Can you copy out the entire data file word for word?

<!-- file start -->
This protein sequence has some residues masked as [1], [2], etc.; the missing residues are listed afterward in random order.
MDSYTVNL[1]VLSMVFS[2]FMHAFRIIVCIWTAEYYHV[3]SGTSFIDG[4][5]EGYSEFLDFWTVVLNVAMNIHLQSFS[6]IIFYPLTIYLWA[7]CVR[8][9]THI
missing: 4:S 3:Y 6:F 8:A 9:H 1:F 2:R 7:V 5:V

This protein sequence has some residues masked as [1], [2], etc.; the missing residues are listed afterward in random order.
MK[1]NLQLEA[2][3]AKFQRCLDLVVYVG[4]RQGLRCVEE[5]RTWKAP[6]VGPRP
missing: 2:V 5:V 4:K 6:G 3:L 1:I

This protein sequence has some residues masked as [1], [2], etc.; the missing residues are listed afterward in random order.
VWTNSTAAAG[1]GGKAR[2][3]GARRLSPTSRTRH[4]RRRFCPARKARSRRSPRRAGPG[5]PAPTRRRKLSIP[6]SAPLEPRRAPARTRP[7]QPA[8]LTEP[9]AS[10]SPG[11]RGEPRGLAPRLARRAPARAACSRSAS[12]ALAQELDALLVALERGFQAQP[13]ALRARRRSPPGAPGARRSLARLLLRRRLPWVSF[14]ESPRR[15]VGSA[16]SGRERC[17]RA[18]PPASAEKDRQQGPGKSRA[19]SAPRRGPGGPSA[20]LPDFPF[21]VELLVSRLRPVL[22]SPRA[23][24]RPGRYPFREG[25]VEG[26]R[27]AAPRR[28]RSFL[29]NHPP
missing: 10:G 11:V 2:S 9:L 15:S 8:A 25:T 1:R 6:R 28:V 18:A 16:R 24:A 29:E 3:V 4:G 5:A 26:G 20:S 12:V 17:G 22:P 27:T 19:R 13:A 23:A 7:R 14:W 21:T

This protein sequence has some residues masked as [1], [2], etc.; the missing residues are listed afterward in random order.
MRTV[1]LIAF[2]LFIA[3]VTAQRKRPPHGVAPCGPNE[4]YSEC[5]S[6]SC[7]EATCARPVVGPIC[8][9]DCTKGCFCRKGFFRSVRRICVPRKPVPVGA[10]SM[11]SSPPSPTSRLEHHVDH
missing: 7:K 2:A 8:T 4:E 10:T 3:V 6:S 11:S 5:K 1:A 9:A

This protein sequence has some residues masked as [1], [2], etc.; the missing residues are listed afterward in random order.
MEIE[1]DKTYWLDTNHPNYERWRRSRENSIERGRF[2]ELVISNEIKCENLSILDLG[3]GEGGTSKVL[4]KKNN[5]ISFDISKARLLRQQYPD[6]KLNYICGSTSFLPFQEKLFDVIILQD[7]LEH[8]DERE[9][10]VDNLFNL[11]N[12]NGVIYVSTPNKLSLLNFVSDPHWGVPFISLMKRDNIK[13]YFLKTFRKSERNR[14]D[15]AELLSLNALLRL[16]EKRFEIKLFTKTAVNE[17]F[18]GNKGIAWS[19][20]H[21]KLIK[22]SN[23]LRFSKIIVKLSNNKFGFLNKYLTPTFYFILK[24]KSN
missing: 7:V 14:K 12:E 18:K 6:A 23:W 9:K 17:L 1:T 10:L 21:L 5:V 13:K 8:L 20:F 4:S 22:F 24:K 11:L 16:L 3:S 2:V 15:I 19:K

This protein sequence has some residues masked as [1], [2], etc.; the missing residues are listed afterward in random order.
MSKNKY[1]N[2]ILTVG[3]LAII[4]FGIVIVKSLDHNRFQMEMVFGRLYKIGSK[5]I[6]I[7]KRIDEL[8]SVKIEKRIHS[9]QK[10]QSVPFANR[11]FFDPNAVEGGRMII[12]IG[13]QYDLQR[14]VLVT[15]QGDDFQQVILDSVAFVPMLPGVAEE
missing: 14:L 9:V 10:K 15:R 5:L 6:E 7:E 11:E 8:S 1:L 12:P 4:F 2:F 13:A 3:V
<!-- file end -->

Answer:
This protein sequence has some residues masked as [1], [2], etc.; the missing residues are listed afterward in random order.
MDSYTVNL[1]VLSMVFS[2]FMHAFRIIVCIWTAEYYHV[3]SGTSFIDG[4][5]EGYSEFLDFWTVVLNVAMNIHLQSFS[6]IIFYPLTIYLWA[7]CVR[8][9]THI
missing: 4:S 3:Y 6:F 8:A 9:H 1:F 2:R 7:V 5:V

This protein sequence has some residues masked as [1], [2], etc.; the missing residues are listed afterward in random order.
MK[1]NLQLEA[2][3]AKFQRCLDLVVYVG[4]RQGLRCVEE[5]RTWKAP[6]VGPRP
missing: 2:V 5:V 4:K 6:G 3:L 1:I

This protein sequence has some residues masked as [1], [2], etc.; the missing residues are listed afterward in random order.
VWTNSTAAAG[1]GGKAR[2][3]GARRLSPTSRTRH[4]RRRFCPARKARSRRSPRRAGPG[5]PAPTRRRKLSIP[6]SAPLEPRRAPARTRP[7]QPA[8]LTEP[9]AS[10]SPG[11]RGEPRGLAPRLARRAPARAACSRSAS[12]ALAQELDALLVALERGFQAQP[13]ALRARRRSPPGAPGARRSLARLLLRRRLPWVSF[14]ESPRR[15]VGSA[16]SGRERC[17]RA[18]PPASAEKDRQQGPGKSRA[19]SAPRRGPGGPSA[20]LPDFPF[21]VELLVSRLRPVL[22]SPRA[23][24]RPGRYPFREG[25]VEG[26]R[27]AAPRR[28]RSFL[29]NHPP
missing: 10:G 11:V 2:S 9:L 15:S 8:A 25:T 1:R 6:R 28:V 18:A 16:R 24:A 29:E 3:V 4:G 5:A 26:G 20:S 12:V 17:G 22:P 27:T 19:R 13:A 23:A 7:R 14:W 21:T

This protein sequence has some residues masked as [1], [2], etc.; the missing residues are listed afterward in random order.
MRTV[1]LIAF[2]LFIA[3]VTAQRKRPPHGVAPCGPNE[4]YSEC[5]S[6]SC[7]EATCARPVVGPIC[8][9]DCTKGCFCRKGFFRSVRRICVPRKPVPVGA[10]SM[11]SSPPSPTSRLEHHVDH
missing: 7:K 2:A 8:T 4:E 10:T 3:V 6:S 11:S 5:K 1:A 9:A

This protein sequence has some residues masked as [1], [2], etc.; the missing residues are listed afterward in random order.
MEIE[1]DKTYWLDTNHPNYERWRRSRENSIERGRF[2]ELVISNEIKCENLSILDLG[3]GEGGTSKVL[4]KKNN[5]ISFDISKARLLRQQYPD[6]KLNYICGSTSFLPFQEKLFDVIILQD[7]LEH[8]DERE[9][10]VDNLFNL[11]N[12]NGVIYVSTPNKLSLLNFVSDPHWGVPFISLMKRDNIK[13]YFLKTFRKSERNR[14]D[15]AELLSLNALLRL[16]EKRFEIKLFTKTAVNE[17]F[18]GNKGIAWS[19][20]H[21]KLIK[22]SN[23]LRFSKIIVKLSNNKFGFLNKYLTPTFYFILK[24]KSN
missing: 7:V 14:K 12:E 18:K 6:A 23:W 9:K 17:L 1:T 10:L 21:L 5:V 13:K 8:L 20:F 4:S 22:F 24:K 11:L 16:L 3:S 2:V 15:I 19:K

This protein sequence has some residues masked as [1], [2], etc.; the missing residues are listed afterward in random order.
MSKNKY[1]N[2]ILTVG[3]LAII[4]FGIVIVKSLDHNRFQMEMVFGRLYKIGSK[5]I[6]I[7]KRIDEL[8]SVKIEKRIHS[9]QK[10]QSVPFANR[11]FFDPNAVEGGRMII[12]IG[13]QYDLQR[14]VLVT[15]QGDDFQQVILDSVAFVPMLPGVAEE
missing: 14:L 9:V 10:K 15:R 5:L 6:E 7:E 11:E 8:S 1:L 12:P 4:F 2:F 13:A 3:V